The problem was resolved by Seijuro Masahide Aoyama and Mitsutaro Honda from Tohoku University,helped by Toyo-Hamono Co.,Ltd of Sendai
They made a blade in Marugitae, water-quenched. Such blades were called Kikento.The steel was called Tahado-tetsu (nickel-crhome-manganese) from Toyo Hamono Co., Ltd. This is only in the '30s, so I wonder if before it wasn't such an issue the cold or simply there was not the technology to build -40° C resistant blades.

Sources : Ohmura.

Last edited by tsubame1 : 18th October 2006 at 06:12 PM.
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Old 18th October 2006, 06:05 PM   #19
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[QUOTE=
As to Abby, that reminds me of a legend I read in Arab arms and armour, where this old warrior Abu Zaid, placed 2 camels ontop of each other, and cut them into four halves!

[/QUOTE]
Yes, I remember this story at Elgood's. Apparently, having wasted 2 camels, Abu Zaid gave the owner of the sword the remaining 6 beasts (officially belonging to his unkle...) in exchange and went home happily.
Elgood's comment was very dry:" The reaction of Abu Zaid's unkle was not recorded".
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Old 18th October 2006, 06:20 PM   #20
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Quote:
Originally Posted by S.Al-Anizi
Some say that the japanese werent bright enough to know how to harden, then temper their blades, thus differential heat treatment was their way to go.I wouldnt want a sword thats easily bent in battle.


If harden = to make an hard cutting edge and temper = relief the stresses with a subsequent (softer) heating, well japaneses where well aware and able to make both, even in older times. It's a matter of Schools. Somes applied tempering, some not. TOGETHER with differential hardening.

Quote:
Originally Posted by S.Al-Anizi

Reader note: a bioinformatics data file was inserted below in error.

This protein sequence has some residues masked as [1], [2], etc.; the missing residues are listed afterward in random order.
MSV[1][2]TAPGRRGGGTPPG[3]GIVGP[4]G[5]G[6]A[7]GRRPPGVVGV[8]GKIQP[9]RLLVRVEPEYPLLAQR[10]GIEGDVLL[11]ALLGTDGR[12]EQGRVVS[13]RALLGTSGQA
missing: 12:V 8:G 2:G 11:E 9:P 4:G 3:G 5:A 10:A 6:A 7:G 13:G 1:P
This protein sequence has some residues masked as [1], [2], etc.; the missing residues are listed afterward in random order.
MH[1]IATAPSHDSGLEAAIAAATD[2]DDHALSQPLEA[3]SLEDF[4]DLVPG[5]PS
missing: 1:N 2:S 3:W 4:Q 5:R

I wouldnt want a sword thats easily bent in battle.


Samurai too. I wonder why the heck they used the same type of technology
for almost 1000 years being such blades so prone to bending...

Last edited by tsubame1 : 18th October 2006 at 06:31 PM.
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Old 18th October 2006, 07:07 PM   #21
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Quote:
Originally Posted by tsubame1
If harden = to make an hard cutting edge and temper = relief the stresses with a subsequent (softer) heating, well japaneses where well aware and able to make both, even in older times. It's a matter of Schools. Somes applied tempering, some not. TOGETHER with differential hardening.



Samurai too. I wonder why the heck they used the same type of technology
for almost 1000 years being such blades so prone to bending...


Well thats what most people who practice JSA (i dont) say, that even a botched cut might cause a bent blade.
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Old 18th October 2006, 10:35 PM   #22
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An excellent informative thread.........keep up the good work

As has been already mentioned, it is the 'artist's' forging technique and heat treatment that ultimately determines the quality and characteristics of a blade......obviously the quality of the raw material is extremely important. But the best quality steel or wootz badly forged/heat treated would be still be a poor blade.
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Old 18th October 2006, 10:37 PM   #23
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Originally posted by tsubame 1
Samurai too. I wonder why the heck they used the same type of technology
for almost 1000 years being such blades so prone to bending...

Don't get it. Are you being facetious?
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Old 18th October 2006, 10:55 PM   #24
Lew
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Quote:
Originally Posted by ariel
Originally posted by tsubame 1
Samurai too. I wonder why the heck they used the same type of technology
for almost 1000 years being such blades so prone to bending...

Don't get it. Are you being facetious?


Well gentlemen

In battle a bent blade is better than a broken one and if you survived and the blade only had a slight bend it could be straightened back out by the smith. Said blade was than retired but was held in great reverence.

Lew
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Old 19th October 2006, 06:53 AM   #25
tsubame1
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Quote:
Originally Posted by ariel